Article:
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Bebop and Rocksteady Are the Most Beautiful Love Story Ever Told

‘I think maybe they were lovers’ — actor Cam Clarke, the original voice of the Ninja Turtles’ mutant rhino nemesis, Rocksteady

Over the course of the original Teenage Mutant Ninja Turtles cartoon, the mobile fortress known as the Technodrome found itself sunk at the bottom of the ocean, frozen at the North Pole, stuck in the Earth’s core and repeatedly stranded in the desolate Dimension X. Throughout this time, the villainous Shredder planned his revenge against the Turtles and Krang plotted global domination, but as for their mutant henchmen Bebop and Rocksteady, all they had was each other, and the beautiful friendship (and possibly more?) that they shared.

Before their mutation into a mutant warthog and rhinoceros, Bebop and Rocksteady were nothing more than a couple of street punks working for the Shredder, but after a humiliating defeat at the hands of the Ninja Turtles, Shredder decided that he needed mutants of his own to even the odds. But whereas most of us probably wouldn’t like being turned into a hideous half-human, half-animal hybrid, Bebop and Rocksteady liked the transformation, and were more than content to remain that way.

Despite their mutations, Bebop and Rocksteady continued to fail the Shredder at every turn. Their clumsiness and dimwittedness no doubt contributed to their setbacks, but being in the employ of Shredder and Krang was hardly conducive to success. The two were repeatedly subject to insults from their bosses, regularly being called “morons,” “bug-brains,” “cretins,” “bumbling ignoramuses” and “blithering blister-brains,” to name just a few. That, coupled with physical abuse and no apparent hourly wage, made being employed in the Technodrome a more than hostile work environment.

Bebop and Rocksteady may also have suffered from a lack of motivation. Career advancement was clearly not an option; still, they didn’t seem too interested in their employers’ plans for global domination either. Sure, they liked busting heads and stealing magical crystals — that made for some cheap thrills — but in their leisure time, all Bebop and Rocksteady wanted to do was chill in their room, play video games and read comic books. Given all that, it makes one think that instead of being evil arch-villains, Bebop and Rocksteady were just two best buds with lousy jobs. 

They weren’t all bad, either. In most incarnations of the characters, at some point they contemplated being heroes instead of villains, even if they weren’t particularly good at it. Additionally, Bebop and Rocksteady repeatedly showed themselves to be surprisingly considerate pet owners — in the original cartoon, when Bebop got a pet turtle, Rocksteady helped him to conceal it from the boss. In a 1991 comic book, Rocksteady got a pet bird that hung out on his head. They even adopted a pet velociraptor in a recent issue of the IDW comics series. And, in one of their most tender moments in the original cartoon, Bebop was heartbroken when his pet ice monster, Frosty, melted, and it was Rocksteady who came to comfort Bebop in his time of need.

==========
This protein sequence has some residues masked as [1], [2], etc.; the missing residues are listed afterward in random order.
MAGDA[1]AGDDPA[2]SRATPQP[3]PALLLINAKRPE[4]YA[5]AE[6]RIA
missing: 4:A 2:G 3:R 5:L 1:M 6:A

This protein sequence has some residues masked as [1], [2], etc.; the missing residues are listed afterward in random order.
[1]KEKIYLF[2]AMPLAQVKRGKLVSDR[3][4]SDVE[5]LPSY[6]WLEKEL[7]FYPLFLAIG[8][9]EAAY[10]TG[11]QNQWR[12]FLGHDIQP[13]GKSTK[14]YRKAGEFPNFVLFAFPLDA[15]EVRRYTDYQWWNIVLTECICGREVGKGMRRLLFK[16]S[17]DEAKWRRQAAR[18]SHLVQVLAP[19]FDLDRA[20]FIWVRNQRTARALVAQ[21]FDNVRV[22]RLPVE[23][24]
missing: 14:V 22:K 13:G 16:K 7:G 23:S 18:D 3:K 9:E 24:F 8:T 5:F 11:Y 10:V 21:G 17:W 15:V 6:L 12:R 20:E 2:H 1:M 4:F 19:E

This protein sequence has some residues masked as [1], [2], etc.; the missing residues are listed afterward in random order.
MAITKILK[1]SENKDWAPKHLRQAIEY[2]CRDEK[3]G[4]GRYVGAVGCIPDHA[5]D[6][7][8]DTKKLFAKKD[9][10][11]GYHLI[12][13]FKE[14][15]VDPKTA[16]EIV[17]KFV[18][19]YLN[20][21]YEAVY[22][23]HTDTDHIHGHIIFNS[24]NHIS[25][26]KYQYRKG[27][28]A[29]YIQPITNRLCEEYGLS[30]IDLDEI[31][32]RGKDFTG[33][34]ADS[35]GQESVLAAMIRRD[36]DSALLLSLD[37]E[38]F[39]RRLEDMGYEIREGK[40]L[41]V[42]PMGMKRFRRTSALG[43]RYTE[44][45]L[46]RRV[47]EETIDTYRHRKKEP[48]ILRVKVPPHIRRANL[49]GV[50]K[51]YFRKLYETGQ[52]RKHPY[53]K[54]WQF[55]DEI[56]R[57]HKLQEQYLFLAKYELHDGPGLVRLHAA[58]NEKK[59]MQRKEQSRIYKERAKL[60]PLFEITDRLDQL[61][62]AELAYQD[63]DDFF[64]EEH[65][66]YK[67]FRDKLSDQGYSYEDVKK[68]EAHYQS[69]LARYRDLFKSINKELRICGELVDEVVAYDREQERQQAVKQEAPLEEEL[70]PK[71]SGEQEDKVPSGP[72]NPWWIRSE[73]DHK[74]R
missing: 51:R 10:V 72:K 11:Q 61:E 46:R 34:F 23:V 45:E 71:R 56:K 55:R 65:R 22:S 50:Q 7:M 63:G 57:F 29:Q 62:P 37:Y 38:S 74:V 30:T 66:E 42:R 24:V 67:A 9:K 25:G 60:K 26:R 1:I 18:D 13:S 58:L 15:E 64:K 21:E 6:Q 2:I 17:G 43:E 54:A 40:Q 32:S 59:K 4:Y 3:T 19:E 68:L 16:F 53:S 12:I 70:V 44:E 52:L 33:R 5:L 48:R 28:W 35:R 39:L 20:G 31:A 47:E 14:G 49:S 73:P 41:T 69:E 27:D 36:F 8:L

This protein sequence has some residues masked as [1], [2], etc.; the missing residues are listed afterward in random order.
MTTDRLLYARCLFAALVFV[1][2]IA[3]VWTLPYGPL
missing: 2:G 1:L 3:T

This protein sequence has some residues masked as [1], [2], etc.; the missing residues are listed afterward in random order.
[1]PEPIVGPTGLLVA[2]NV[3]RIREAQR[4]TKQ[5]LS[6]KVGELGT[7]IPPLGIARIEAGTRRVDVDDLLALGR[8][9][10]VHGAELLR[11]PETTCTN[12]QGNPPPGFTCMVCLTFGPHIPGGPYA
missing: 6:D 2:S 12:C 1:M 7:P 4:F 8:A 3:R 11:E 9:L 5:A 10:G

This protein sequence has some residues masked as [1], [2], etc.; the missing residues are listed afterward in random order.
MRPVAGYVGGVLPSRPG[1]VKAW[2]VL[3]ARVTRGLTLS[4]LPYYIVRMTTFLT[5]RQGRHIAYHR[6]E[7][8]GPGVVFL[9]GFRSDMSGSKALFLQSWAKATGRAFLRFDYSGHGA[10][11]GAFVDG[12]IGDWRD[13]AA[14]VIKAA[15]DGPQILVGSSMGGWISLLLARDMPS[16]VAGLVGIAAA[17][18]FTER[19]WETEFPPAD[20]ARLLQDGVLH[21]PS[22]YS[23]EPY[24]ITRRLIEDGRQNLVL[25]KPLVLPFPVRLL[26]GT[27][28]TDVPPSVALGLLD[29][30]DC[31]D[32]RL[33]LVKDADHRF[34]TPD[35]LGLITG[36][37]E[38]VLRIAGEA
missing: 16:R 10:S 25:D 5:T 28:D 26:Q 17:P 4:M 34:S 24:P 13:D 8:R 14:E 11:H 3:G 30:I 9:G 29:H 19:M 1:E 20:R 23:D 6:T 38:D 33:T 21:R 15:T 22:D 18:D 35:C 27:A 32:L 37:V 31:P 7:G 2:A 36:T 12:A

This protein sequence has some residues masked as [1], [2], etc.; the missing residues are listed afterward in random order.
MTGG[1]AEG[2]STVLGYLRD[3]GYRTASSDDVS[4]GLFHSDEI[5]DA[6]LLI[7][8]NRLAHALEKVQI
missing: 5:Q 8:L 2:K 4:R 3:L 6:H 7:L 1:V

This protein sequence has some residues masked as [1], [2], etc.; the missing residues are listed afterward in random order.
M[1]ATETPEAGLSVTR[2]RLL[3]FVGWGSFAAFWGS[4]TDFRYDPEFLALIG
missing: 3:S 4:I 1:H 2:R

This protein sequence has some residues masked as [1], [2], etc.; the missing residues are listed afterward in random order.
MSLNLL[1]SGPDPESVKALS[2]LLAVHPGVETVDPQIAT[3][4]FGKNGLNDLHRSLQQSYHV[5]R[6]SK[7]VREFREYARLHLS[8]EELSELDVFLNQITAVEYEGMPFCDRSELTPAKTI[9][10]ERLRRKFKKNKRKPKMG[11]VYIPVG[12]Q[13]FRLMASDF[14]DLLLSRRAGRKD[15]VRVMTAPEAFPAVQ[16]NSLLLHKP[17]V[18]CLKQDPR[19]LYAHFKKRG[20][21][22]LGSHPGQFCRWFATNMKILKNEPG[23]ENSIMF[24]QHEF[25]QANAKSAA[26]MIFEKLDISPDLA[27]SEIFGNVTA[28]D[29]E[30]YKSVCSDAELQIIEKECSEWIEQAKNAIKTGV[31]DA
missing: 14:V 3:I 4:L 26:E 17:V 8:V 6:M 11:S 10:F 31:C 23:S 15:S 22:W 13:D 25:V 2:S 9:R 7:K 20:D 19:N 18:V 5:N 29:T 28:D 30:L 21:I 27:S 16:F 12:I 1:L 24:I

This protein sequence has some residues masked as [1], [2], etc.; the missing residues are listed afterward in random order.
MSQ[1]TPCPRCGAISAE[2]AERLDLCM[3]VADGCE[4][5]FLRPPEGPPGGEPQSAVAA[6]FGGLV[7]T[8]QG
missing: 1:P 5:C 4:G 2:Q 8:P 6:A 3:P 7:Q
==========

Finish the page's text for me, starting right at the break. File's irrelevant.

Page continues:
It’s this dynamic that made the Bebop and Rocksteady friendship so unique. Whereas Krang and Shredder’s partnership was full of backstabbing opportunism, Bebop and Rocksteady were oddly supportive to one another, and their companionship was downright beautiful. As Michelangelo put it in a recent comic book, “They’re literally monsters with zero conscience, but they are also kind of sweet in their way.”

Indeed, while the duo are certainly best friends, they also downright love each other and that love is so strong, it has permeated the entirety of the Teenage Mutant Ninja Turtles multiverse.

Starting with their first iteration in the original cartoon, voice actor Cam Clarke — who voiced both Leonardo and Rocksteady — tells me that he feels Bebop and Rocksteady weren’t so bad, just misunderstood. “Rocksteady was a big baby,” he says. “If his gun ever hit its target, I think he’d burst into tears.” As for Rocksteady’s relationship with Bebop, Clarke adds, “I think maybe they were lovers,” before comparing the ambiguous nature of their friendship to Bert and Ernie. Trevor Zammit, the Teenage Mutant Ninja Turtles brand manager at Neca Toys, makes the exact same comparison, saying, “They do kind of have a Bert and Ernie relationship, and they do share the same room in the Technodrome.”

Whether or not their friendship extended into the romantic is just a matter of idle speculation, of course, but there’s no reason it shouldn’t be true. Despite occasional references to “past girlfriends” in various incarnations of the characters, following their mutations, Bebop and Rocksteady are monstrously stronger and larger than regular humans, so practically speaking, there wouldn’t be many options besides each other. Also, with all their time stranded in the Technodrome, they certainly weren’t getting busy with the abusive Shredder or the gelatinous Krang (whose only body opening is filled with jagged teeth). I mean, maybe a robotic Foot Soldier could have operated as a sex robot, but neither Rocksteady nor Bebop would have the technical know-how to reprogram them for such purposes.